I had to have Mischief euthanized yesterday. His kidneys failed and even with a ridiculously expensive surgery there wasn’t that great a chance. I went over to say goodbye and give him a few last kisses and hugs yesterday afternoon.
You think, when you are diagnosed with cancer, that at least there’s not much worse than can happen to you. But there always is, isn’t there? I feel detached now, like a balloon that just popped another hook holding me back from floating away. In the 11 years I had that cat he was a teddy bear, a therapist, a constant comfort, my best friend, and so much more — everyone who met him loved him and thought he was the most amazing cat they had ever seen.
And right when I need him the most, when everything else is going to shit around me, he’s randomly taken from me.
I think I’m in shock. My marriage has been pretty rocky since all of this started, and without a ton of close friends to lean on I’ve been forced to rely on whatever I could safely get to pull myself through the dark times. I could always count on Mischief’s purring or the feel of rubbing his neck fur to calm me down and balance things. There’s something to be said, a lot actually with a disease like this, to just have something that loves you for you and doesn’t care about anything else except to steal a little warmth and a head scratch.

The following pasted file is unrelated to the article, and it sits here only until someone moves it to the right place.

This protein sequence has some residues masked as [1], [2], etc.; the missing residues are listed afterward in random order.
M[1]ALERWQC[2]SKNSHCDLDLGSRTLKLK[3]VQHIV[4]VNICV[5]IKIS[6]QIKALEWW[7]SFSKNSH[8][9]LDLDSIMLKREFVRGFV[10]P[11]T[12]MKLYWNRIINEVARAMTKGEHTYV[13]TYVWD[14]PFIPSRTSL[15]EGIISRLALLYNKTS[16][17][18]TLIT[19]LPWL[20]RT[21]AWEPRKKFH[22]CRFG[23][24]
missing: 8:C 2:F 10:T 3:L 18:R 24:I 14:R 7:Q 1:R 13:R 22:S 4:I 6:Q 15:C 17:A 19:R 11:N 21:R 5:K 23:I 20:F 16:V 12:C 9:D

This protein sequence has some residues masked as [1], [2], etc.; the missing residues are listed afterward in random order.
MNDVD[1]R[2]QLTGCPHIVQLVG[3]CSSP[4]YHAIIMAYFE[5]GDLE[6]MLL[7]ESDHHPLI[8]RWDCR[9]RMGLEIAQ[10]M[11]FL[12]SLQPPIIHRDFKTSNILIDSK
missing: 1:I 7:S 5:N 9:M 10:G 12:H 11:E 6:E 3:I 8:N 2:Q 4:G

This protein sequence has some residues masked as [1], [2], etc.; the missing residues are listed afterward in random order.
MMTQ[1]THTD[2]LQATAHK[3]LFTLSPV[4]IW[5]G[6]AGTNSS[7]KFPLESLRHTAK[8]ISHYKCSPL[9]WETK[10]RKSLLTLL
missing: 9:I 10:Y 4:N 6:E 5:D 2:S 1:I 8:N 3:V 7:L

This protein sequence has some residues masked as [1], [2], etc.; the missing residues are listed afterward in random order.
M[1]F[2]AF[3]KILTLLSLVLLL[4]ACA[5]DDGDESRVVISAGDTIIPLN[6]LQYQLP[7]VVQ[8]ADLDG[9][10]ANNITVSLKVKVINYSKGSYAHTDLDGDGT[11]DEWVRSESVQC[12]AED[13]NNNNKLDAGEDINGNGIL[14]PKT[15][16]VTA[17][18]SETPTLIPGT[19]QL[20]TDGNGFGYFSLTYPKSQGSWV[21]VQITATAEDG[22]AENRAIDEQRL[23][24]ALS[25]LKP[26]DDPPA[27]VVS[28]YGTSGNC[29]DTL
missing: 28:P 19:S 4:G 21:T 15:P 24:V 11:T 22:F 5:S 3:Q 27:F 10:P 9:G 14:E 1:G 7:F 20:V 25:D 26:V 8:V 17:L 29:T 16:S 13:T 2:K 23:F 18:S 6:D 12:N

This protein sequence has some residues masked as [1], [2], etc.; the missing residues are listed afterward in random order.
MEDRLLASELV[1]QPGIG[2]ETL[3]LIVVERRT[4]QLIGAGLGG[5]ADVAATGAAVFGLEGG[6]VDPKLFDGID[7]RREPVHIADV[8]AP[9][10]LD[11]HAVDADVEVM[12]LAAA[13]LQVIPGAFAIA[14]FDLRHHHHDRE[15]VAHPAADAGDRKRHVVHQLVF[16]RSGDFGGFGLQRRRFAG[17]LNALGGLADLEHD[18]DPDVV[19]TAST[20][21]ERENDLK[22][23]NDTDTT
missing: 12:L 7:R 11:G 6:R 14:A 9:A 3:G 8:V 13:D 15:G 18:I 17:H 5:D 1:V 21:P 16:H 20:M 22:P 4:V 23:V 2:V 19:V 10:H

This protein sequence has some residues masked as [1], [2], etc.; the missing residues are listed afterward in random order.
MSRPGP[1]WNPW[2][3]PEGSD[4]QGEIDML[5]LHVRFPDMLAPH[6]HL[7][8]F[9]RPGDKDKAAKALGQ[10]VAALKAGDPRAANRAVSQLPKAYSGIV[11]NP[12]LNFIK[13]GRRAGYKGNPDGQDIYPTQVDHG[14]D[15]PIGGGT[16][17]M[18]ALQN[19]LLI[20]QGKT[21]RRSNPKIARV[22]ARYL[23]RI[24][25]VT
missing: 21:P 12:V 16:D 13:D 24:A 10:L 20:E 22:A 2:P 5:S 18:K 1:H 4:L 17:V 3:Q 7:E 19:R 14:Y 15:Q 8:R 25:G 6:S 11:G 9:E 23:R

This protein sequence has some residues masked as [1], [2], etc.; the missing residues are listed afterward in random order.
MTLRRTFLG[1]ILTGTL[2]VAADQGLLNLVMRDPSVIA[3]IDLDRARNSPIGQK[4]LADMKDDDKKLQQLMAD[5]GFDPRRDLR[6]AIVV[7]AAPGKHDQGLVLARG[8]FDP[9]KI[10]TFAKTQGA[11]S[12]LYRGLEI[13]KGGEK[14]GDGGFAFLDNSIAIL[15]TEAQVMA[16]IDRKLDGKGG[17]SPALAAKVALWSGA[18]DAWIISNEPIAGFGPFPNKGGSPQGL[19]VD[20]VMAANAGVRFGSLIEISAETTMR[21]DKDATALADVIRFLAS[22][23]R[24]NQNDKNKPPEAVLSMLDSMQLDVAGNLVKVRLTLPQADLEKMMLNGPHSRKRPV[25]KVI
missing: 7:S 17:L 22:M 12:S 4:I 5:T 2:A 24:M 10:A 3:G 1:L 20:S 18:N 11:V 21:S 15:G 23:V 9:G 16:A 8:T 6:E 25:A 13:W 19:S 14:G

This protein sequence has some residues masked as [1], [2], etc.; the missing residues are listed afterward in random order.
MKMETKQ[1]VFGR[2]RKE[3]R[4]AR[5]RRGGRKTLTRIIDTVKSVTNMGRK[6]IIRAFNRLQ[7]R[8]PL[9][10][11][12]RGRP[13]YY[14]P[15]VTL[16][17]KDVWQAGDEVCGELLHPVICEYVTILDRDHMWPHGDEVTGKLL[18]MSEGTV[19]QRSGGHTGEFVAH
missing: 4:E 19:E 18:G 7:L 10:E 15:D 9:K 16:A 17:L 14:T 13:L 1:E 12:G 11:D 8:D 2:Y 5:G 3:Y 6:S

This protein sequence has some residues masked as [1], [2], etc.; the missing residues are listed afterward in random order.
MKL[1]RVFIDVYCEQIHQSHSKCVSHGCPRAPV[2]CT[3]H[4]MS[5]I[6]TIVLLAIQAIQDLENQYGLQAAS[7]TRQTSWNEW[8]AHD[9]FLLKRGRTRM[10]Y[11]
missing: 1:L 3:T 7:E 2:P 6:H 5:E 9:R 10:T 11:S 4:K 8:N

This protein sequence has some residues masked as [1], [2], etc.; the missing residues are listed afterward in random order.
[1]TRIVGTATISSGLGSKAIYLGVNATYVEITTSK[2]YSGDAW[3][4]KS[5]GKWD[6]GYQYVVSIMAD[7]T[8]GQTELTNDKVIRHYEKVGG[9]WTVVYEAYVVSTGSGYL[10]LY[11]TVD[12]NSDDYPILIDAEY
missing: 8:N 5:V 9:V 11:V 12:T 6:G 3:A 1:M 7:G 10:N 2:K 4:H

Months ago I was having a beer with a friend on my back patio and talking about cancer and all of this, and we were talking about religion. Jim mentioned that he held out hope that when he died he’d be reunited with his deceased father. I never put much stock in stuff like that but I told Mischief last night, quietly, that if there is a place like that, and he can’t find anything better, that I hope I’ll get to have him fall asleep on my lap again someday.
Goodbye, little one. You were a better friend than I probably deserved but I will always appreciate that you shared your life with me, from the moment you picked me out at the DFL until we said goodbye.